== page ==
22 September 2011
Equality Commission U-turns again
Following our article in the July edition of PQ in which we welcomed the change of mind by the Equality and Human Rights Commission on religious liberty issues, our expressed fears were realised when the Commission performed a public U-turn on its original statement of intent at the beginning of July.
The majority of the Christian and religious world has expressed little confidence in the Commission which has yet again demonstrated that it is dominated by those who subscribe to a practical hierarchy of rights in which religion and belief rights are trumped by others. Its own statement in July that it intended to correct the disproportionate unfairness being meted out to Christians in UK courts has now clearly been rescinded following pressure from elements with agendas opposed to religious freedom.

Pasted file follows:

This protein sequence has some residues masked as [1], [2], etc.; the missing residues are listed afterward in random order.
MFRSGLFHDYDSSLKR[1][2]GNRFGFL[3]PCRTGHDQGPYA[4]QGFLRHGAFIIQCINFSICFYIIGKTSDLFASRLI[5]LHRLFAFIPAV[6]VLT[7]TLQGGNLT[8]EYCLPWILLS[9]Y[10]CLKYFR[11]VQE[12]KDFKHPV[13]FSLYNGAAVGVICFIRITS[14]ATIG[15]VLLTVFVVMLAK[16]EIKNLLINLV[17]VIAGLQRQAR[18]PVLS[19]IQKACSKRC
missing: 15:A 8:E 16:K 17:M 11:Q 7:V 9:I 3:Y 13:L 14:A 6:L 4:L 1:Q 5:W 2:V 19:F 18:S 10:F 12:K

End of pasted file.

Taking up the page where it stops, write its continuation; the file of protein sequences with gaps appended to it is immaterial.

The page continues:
Firstly, we are concerned about the switch in the Commission's stated position about support for the four cases before the European Court of Human Rights. In its 'landmark' statement of 11 July which was widely greeted as "a significant shift in its attitude towards equality cases involving religion", the Commission made it clear that "judges have interpreted the law too narrowly in religion and belief discrimination claims" and that the Commission intended to intervene in four cases at the European Court of Human Rights each of which is concerned with religious discrimination in the workplace. Two cases involve the wearing of religious symbols. One of the cases involves the Christian registrar Lillian Ladele who was threatened with dismissal for refusing to celebrate civil partnership ceremonies because they are fundamentally at odds with her beliefs. The Commission stated that the way human rights and equalities law has been interpreted by the courts is "insufficient to protect freedom of religion or belief" and that "public expression of religion needs to be better accommodated". John Wadham, legal director at the Commission, said: "Our intervention in these cases would encourage judges to interpret the law more broadly and more clearly to the benefit of people who are religious and those who are not." In a private meeting with the Commission the Evangelical Alliance was assured that many in the Commission believed the tribunal final decision in the Ladele case had been wrong. They felt the obvious bias in UK courts in recent interpretation of equalities legislation which was repeatedly finding against Christians had to be rebalanced in such a way that equal fairness and space was manifestly allowed to Christians (and other religious people) especially in cases where different rights conflicted. It was particularly confirmed that in the case of Lillian Ladele a situation in which a Christian had to choose between their faith and their job was a fundamental denial of human rights and essentially discriminatory.